Click to Skip Ad
Closing in...

Viola Davis To Investigate 'The Personal History Of Rachel DuPree'

Photo of Kevin Jagernauth By Kevin Jagernauth | The Playlist August 12, 2011 at 6:44AM

First, before we get this bit of news, we'll just address "The Help" for a moment. There have been quiet a few bloggers/writers/critics this week decrying the movie for being "racist" and frankly, that's the laziest most reactionary term you could throw at "The Help" or any movie really. It's a term that is so loaded that in this context is almost meaningless, but it's great way for a bunch of people to furrow their brows and pretend to be concerned while the rest of the year they easily overlook far more egregious depictions of race (or lack thereof) in mainstream films. Yes, "The Help" has its issues, but "racist"? Give it a rest.
7


First, before we get this bit of news, we'll just address "The Help" for a moment. There have been quiet a few bloggers/writers/critics this week decrying the movie for being "racist" and frankly, that's the laziest most reactionary term you could throw at "The Help" or any movie really. It's a term that is so loaded that in this context is almost meaningless, but it's great way for a bunch of people to furrow their brows and pretend to be concerned while the rest of the year they easily overlook far more egregious depictions of race (or lack thereof) in mainstream films. Yes, "The Help" has its issues, but "racist"? Give it a rest.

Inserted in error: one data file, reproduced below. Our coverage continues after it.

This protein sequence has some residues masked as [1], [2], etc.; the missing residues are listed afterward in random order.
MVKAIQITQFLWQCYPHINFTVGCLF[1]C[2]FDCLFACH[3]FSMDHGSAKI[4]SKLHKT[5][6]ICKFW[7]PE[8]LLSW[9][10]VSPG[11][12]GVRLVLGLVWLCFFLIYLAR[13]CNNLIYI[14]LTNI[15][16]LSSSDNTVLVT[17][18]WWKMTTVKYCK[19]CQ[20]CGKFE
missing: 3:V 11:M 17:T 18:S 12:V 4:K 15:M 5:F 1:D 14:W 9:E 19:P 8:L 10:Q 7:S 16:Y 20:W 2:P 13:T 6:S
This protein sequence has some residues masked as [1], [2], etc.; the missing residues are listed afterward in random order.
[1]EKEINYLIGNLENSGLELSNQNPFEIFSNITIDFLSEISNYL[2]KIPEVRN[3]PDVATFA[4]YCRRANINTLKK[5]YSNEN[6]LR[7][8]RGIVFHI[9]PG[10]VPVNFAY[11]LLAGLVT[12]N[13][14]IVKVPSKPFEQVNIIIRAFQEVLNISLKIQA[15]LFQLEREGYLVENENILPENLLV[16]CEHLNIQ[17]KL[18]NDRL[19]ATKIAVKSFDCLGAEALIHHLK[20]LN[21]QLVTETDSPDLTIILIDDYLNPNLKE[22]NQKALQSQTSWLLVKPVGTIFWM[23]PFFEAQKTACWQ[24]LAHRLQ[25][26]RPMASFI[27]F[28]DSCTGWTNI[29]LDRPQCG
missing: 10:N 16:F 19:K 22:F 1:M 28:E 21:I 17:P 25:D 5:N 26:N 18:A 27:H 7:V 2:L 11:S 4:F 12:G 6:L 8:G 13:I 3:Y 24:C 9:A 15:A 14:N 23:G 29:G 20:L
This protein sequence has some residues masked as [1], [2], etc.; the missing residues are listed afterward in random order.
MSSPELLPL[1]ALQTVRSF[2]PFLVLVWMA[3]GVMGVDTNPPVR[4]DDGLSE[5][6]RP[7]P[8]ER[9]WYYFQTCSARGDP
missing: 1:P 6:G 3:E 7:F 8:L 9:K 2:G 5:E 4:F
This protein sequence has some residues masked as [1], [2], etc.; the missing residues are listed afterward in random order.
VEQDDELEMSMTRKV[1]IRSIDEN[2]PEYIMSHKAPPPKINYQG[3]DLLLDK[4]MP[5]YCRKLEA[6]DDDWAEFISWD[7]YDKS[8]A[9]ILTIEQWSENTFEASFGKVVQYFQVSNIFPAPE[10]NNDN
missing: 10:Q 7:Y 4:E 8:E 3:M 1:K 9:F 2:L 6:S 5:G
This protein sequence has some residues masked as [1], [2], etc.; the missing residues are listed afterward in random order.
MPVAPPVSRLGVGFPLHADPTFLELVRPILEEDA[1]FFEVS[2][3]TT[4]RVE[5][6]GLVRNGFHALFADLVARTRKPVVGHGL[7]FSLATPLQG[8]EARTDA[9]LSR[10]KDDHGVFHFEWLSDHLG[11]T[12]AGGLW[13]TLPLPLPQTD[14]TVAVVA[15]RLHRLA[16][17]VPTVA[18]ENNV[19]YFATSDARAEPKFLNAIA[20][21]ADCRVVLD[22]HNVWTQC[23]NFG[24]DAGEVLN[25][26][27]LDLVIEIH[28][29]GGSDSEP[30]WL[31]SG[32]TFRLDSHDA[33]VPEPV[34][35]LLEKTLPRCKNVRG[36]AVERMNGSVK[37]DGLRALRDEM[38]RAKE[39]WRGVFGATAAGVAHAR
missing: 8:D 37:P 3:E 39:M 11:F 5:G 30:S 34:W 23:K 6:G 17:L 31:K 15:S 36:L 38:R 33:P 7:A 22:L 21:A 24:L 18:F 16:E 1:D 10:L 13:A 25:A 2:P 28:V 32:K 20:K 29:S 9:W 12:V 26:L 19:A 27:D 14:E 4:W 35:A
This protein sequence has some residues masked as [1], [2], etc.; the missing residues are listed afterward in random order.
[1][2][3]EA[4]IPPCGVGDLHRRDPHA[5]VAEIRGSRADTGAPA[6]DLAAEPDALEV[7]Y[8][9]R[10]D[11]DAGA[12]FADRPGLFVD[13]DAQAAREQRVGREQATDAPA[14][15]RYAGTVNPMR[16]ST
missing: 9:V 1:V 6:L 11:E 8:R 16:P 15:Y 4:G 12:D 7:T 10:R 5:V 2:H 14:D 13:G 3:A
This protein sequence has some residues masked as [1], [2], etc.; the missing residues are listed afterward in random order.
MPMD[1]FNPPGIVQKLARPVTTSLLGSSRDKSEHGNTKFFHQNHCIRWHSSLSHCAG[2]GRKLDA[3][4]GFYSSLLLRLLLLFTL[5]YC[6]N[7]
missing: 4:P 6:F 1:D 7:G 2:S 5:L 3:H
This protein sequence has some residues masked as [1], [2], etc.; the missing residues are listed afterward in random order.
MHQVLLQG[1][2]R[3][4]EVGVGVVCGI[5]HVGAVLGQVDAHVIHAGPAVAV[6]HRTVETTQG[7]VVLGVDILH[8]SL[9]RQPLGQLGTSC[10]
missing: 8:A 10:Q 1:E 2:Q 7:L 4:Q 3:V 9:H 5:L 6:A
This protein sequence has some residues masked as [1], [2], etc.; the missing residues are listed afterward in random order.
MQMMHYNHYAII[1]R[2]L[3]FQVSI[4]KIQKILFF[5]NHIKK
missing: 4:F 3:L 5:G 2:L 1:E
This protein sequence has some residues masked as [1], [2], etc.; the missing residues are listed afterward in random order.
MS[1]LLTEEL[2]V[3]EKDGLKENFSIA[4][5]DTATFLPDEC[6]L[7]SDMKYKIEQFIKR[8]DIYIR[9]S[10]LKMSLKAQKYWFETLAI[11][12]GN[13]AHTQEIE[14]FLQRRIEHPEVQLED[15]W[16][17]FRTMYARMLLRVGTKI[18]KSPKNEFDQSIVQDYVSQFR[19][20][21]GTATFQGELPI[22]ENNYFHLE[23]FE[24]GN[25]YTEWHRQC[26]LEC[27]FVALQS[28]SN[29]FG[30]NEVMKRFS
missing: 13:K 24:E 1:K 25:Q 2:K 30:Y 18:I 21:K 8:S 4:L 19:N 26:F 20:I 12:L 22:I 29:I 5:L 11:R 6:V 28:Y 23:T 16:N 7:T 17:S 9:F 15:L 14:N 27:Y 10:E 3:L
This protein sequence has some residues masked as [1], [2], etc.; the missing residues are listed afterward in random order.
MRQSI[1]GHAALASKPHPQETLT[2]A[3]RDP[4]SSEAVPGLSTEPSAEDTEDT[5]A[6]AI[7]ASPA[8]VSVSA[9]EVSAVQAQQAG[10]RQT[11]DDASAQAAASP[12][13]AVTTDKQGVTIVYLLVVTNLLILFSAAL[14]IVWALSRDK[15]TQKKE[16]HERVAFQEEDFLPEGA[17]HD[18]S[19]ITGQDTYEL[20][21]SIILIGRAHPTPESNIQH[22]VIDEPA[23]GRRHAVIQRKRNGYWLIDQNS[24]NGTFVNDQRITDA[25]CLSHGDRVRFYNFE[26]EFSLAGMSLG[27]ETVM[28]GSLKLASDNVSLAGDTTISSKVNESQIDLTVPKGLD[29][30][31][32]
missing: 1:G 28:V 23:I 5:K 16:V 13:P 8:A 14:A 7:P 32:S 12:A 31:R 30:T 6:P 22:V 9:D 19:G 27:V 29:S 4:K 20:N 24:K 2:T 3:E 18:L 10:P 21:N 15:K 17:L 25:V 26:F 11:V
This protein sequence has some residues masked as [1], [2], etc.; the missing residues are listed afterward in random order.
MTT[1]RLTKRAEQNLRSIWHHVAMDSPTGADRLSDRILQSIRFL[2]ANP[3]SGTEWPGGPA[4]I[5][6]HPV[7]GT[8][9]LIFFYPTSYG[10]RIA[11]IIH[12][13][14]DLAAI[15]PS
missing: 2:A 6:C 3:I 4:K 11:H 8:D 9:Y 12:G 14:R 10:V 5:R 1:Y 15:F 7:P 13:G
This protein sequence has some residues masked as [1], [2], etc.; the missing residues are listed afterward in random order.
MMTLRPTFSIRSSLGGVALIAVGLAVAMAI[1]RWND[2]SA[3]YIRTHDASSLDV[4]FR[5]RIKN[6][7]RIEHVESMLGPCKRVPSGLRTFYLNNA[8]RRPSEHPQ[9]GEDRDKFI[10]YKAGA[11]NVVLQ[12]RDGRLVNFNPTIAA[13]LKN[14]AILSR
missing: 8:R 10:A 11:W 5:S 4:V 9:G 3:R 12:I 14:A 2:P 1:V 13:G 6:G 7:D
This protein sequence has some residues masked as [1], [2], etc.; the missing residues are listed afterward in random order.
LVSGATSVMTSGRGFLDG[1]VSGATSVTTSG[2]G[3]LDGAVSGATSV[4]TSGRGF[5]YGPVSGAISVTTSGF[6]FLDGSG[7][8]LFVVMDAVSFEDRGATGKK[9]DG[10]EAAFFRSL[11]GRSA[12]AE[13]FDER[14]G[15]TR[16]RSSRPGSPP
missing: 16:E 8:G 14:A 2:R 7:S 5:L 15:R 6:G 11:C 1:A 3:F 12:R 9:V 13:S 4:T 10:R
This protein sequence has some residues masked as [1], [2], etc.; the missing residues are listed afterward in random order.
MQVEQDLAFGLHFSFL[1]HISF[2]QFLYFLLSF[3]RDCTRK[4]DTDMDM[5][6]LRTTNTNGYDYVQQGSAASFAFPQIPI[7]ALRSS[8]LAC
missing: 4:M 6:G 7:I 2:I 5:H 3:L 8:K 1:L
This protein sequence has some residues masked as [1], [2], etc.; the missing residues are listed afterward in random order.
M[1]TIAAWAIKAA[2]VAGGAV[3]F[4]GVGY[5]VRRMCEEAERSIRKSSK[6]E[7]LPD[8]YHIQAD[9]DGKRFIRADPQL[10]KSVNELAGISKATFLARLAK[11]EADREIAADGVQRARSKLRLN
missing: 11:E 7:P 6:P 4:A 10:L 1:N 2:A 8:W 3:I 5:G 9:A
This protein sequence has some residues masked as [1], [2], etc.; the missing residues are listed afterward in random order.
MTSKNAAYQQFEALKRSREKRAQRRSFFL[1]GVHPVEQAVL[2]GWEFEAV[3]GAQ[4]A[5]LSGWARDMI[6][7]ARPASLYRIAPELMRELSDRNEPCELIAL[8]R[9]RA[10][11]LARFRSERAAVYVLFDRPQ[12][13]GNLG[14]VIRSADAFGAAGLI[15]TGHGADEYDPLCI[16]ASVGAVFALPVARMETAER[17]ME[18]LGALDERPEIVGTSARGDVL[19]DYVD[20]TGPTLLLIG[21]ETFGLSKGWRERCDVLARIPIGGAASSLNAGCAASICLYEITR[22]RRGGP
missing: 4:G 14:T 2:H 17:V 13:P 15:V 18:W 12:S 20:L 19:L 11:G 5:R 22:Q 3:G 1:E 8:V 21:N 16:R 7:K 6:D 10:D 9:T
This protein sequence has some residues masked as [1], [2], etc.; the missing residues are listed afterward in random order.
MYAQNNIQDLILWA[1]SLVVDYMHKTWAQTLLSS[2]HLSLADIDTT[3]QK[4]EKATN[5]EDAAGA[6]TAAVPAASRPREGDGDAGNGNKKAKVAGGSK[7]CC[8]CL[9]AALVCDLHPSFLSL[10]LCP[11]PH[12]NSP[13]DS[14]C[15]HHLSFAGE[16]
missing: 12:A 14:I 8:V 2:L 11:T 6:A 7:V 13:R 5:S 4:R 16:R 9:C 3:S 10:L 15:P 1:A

Anyway, that's a long way of saying that Viola Davis, star of "The Help" -- who gives an Oscar worthy performance by the way -- and who also turned heads with her stirring turn in "Doubt," is ready to start putting on her producer's hat. EW reports that the actress is picking up the rights to Ann Weisgarber’s 2008 book "The Personal History of Rachel DuPree" and it has the potential to be a powerful tale.

The story follows the titular Rachel, who falls for the son of a boardinghouse owner who agrees to marry her on one condition: she must give up her 160 acres from the Homestead Act so he can double his spread. Fast forward to 1917 and living with her husband on a ranch in the west -- as one of the few black families in the area -- a pregnant Rachel struggles to keep her family fed while her proud husband refuses to move from the land, which is a source of a pride, to better care for her and her children.

While nothing is finalized just yet, Davis has been a fan of the book for ages, with a testomonial on the author's website saying, “'The Personal History of Rachel DuPree' is a John Ford movie...with black people! It’s spectacular! Really great! I can’t put it down. I’ve never read anything like it!” So let's hope this all comes together, because a western driven by black characters? Yep, that could be awesome.

This article is related to: Actresses, Viola Davis


The Playlist

The obsessives' guide to contemporary cinema via film discussion, news, reviews, features, nostalgia, movie music, soundtracks, DVDs and more.


E-Mail Updates